The uniformed attendants are uniformly polite as they hand out programs to the concertgoers. Smiling, they check visitors' tickets and IDs, and relieve them of their mobile phones. The door behind them locks automatically before the one in front can open, and an official says, "Welcome to Pentonville Prison."
The audience has come to the prison's Ecumenical Centre for one of the concerts in the festival "Ikons of Light: The Inspirations of John Tavener," currently based at London's South Bank Centre and featuring 16 of Tavener's works and music by composers whom he admires, such as Handel and Stravinsky. The Pentonville concert is the fruit of a collaboration between the educational department of the prison and the London Sinfonietta, to premiere a work commissioned by the prison for its male voice choir and performed tonight in the presence of the composer, Tavener.
Tavener is in many ways an ideal choice for this venture. In the intimidating landscape of contemporary classical music, he has the distinction of being a serious composer whose music is seriously loved by a lot of people. His cello concerto, The Protecting Veil, topped the classical hit parade for over a year, and his Song for Athene — written for the funeral of a young friend of the family — has become inextricably associated with Princess Diana, at whose funeral it provided the unforgettably poignant climax.
"Music's become so abstract, so out of contact with life, with people, with everything," Tavener says of contemporary classical music. So he is gratified by the evidence of his popularity and by the many strangers who come up to thank him for what he is doing and what his compositions mean to them. Much of his music is tonal and melodic, a relief amid the dissonance which for many typifies modern composition. And Tavener has little liking for abstract music: the majority of his work is choral, and almost everything he writes is inspired by his religious beliefs.
In 1977 he joined the Russian Orthodox Church, whose liturgy and theology dominate his work. The Holy Fool, for example, the inspiration for his music-theater piece The Fool, performed by the musical group the gogmagogs as part of the festival, is a traditional figure in Greek Orthodox Christianity. His absurd, even shocking antics are regarded as evidence of a unique and mysterious spiritual insight denied to more rational beings.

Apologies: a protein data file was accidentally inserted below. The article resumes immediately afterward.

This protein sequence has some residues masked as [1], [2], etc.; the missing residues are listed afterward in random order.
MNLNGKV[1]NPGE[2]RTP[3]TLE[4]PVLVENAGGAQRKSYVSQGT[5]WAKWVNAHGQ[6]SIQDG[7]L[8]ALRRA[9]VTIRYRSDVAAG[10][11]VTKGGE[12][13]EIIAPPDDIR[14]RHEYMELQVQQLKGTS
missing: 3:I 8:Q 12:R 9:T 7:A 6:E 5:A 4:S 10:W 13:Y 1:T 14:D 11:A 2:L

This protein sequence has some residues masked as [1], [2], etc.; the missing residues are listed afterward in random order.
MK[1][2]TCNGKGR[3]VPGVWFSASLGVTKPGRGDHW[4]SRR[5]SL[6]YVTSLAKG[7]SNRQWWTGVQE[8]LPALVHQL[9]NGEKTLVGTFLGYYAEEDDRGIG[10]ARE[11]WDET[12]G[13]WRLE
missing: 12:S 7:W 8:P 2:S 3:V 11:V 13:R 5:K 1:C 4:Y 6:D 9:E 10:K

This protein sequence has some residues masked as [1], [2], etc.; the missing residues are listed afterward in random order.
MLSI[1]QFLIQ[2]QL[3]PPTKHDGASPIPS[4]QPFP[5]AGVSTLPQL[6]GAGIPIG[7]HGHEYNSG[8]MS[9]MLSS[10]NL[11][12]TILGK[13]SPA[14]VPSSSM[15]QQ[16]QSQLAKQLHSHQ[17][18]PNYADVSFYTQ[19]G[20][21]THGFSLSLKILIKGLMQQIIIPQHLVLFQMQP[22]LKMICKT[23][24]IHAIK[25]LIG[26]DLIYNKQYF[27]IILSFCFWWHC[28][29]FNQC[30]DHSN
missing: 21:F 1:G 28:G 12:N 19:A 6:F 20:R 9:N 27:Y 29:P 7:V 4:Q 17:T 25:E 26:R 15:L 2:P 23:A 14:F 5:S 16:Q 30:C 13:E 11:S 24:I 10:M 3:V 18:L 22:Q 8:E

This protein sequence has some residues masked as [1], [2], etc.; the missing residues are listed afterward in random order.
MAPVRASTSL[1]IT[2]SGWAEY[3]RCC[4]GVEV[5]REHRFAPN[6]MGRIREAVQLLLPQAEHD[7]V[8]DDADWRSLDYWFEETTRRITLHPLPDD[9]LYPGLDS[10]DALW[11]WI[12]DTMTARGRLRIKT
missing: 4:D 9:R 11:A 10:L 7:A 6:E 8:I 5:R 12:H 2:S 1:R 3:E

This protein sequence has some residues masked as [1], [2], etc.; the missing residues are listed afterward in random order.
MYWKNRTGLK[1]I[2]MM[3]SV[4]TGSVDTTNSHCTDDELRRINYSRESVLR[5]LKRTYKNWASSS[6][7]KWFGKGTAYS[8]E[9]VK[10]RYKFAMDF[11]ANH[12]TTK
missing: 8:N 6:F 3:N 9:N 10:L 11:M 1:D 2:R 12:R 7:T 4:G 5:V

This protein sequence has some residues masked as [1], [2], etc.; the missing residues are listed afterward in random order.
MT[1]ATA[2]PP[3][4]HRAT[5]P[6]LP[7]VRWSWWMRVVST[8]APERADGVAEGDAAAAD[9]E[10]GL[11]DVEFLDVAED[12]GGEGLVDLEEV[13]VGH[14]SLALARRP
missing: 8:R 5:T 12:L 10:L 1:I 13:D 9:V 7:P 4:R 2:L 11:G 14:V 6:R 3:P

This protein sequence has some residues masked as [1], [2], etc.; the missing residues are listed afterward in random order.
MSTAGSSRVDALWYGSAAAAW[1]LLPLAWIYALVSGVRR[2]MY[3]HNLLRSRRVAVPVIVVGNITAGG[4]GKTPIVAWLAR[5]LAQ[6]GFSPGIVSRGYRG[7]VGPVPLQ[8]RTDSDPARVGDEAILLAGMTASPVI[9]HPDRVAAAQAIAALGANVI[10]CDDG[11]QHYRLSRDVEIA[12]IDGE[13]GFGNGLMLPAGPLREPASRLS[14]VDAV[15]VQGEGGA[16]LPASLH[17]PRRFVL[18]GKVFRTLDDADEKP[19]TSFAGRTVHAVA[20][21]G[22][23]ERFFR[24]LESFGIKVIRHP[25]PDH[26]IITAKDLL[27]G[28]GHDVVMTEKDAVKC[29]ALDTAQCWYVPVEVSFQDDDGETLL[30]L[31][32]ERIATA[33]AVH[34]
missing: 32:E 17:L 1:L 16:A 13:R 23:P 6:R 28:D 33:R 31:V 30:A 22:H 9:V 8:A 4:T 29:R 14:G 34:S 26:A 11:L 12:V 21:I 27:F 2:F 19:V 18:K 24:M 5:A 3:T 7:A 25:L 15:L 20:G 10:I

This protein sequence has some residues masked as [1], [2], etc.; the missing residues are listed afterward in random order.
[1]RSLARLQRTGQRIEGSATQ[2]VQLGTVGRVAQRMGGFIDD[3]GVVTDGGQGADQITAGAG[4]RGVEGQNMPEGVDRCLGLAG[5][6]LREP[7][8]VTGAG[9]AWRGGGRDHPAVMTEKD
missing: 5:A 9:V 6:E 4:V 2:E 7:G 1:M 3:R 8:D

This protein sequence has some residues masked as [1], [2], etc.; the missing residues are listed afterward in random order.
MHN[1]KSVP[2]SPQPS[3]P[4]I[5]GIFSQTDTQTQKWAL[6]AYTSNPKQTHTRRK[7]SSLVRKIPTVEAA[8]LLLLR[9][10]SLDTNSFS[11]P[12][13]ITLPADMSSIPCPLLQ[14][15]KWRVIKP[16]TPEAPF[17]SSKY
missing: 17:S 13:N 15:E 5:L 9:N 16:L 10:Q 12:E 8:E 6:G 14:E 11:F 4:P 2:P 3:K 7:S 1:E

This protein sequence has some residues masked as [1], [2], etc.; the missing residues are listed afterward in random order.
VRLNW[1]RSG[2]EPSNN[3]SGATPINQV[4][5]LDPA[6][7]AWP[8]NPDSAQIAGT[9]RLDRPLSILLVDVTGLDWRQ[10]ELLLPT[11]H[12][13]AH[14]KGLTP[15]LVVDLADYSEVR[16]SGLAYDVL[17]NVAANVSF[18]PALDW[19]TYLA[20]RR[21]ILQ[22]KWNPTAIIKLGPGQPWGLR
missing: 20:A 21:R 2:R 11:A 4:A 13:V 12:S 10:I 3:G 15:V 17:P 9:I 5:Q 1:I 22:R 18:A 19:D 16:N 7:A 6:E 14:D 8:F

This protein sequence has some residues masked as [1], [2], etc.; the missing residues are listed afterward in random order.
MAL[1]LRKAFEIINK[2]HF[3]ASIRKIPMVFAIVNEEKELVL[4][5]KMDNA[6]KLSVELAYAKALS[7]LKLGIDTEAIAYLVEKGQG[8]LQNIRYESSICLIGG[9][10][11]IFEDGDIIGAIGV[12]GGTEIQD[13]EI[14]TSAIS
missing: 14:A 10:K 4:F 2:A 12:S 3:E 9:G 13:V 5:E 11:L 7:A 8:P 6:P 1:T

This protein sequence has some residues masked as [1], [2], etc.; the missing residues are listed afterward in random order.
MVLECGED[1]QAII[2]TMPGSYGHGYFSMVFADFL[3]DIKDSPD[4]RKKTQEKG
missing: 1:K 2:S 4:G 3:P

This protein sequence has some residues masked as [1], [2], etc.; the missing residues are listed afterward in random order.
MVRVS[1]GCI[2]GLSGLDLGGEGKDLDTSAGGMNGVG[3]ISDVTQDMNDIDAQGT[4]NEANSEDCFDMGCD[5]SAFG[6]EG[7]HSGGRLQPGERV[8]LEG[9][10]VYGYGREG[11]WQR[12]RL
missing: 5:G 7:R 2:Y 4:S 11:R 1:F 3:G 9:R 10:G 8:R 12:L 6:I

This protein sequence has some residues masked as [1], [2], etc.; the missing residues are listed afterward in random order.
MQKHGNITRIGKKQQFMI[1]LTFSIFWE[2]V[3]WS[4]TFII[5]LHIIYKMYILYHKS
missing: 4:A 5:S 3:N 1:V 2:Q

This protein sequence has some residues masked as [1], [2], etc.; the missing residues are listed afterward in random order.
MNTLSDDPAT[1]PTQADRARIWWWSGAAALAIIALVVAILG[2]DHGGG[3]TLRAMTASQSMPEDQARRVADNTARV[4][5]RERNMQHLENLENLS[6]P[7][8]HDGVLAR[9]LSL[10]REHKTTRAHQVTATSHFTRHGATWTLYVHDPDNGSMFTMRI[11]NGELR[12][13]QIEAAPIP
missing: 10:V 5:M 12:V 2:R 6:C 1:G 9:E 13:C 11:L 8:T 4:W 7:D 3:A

Tavener dedicates this work to the British comedian Norman Wisdom, after whom a hospital in Chernobyl is named. Tavener describes a "quite extraordinary" television film of Wisdom going around a ward of children dying of leukemia, playing the fool with them and making them laugh. The role of the fool that Tavener has written is hugely taxing, requiring a comic virtuoso with an enormous vocal range, the skills of a mime artist and an ability to play the cello at the same time.
But the music he has written for the prisoners is technically undemanding. Many have never sung in public, and few can read music, so the piece had to be either in one part, or very simply in two. It uses few instruments — a Tibetan temple gong, handbells for one of the prisoners to ring and a string quintet from the London Sinfonietta. Vocally it seems simple, but Tavener points out that "it's probably very difficult for them to keep the pitch over a long period of time."
The work, In One Single Moment, takes its text from the Eastern Orthodox Good Friday service and refers to the words of Christ on the cross to the penitent thief: "Verily I say unto thee, today shalt thou be with me in paradise." Tavener's style is restrained, even when he is deeply committed to the spiritual message of a text. He explains that this is the only time that Christ unequivocally refers to paradise: it is our one justification for believing that there is life after death, and when the text reaches the words "Do Thou by the Wood of Thy Cross also enlighten and save me" the music gathers in intensity as the untrained male voices — some sweet, some gruff, some a little off-key — movingly combine in a heartfelt plea for salvation.
In the light of such commitment — inescapably evident in the singers' faces — musical analysis is unnecessary. What matters to the audience — some of whom are in tears — is their involvement in a collective penitence and redemption: a spiritual experience shared, in those moments, by prisoners and audience alike.